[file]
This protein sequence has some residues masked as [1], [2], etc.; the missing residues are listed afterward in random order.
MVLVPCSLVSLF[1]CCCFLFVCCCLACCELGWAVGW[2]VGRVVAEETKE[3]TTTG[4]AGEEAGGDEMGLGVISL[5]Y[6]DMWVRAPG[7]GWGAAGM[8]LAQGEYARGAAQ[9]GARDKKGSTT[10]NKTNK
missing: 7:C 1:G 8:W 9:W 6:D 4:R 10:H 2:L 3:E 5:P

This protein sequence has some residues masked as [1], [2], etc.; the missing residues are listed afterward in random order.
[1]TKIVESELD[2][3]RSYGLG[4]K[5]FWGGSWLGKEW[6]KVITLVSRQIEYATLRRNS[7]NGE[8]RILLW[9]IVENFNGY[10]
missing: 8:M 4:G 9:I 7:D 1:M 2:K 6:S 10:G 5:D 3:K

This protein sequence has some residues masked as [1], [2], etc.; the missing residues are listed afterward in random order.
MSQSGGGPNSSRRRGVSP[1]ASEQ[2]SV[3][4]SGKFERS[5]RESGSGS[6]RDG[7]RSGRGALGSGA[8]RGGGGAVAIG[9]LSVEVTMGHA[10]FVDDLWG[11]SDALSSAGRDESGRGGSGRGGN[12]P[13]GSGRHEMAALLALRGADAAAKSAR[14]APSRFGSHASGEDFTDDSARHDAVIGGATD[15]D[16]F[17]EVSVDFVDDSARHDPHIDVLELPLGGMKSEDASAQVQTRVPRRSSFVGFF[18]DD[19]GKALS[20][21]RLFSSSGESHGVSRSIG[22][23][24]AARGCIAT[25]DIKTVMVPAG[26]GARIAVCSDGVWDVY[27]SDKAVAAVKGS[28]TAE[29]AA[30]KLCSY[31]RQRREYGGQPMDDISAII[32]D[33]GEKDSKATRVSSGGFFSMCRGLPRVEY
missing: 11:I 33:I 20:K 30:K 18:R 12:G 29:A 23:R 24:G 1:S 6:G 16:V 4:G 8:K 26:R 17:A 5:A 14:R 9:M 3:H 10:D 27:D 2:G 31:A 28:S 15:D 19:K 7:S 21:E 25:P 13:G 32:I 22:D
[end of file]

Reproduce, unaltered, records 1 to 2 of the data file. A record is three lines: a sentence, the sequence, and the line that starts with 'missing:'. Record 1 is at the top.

This protein sequence has some residues masked as [1], [2], etc.; the missing residues are listed afterward in random order.
MVLVPCSLVSLF[1]CCCFLFVCCCLACCELGWAVGW[2]VGRVVAEETKE[3]TTTG[4]AGEEAGGDEMGLGVISL[5]Y[6]DMWVRAPG[7]GWGAAGM[8]LAQGEYARGAAQ[9]GARDKKGSTT[10]NKTNK
missing: 7:C 1:G 8:W 9:W 6:D 4:R 10:H 2:L 3:E 5:P

This protein sequence has some residues masked as [1], [2], etc.; the missing residues are listed afterward in random order.
[1]TKIVESELD[2][3]RSYGLG[4]K[5]FWGGSWLGKEW[6]KVITLVSRQIEYATLRRNS[7]NGE[8]RILLW[9]IVENFNGY[10]
missing: 8:M 4:G 9:I 7:D 1:M 2:K 6:S 10:G 5:D 3:K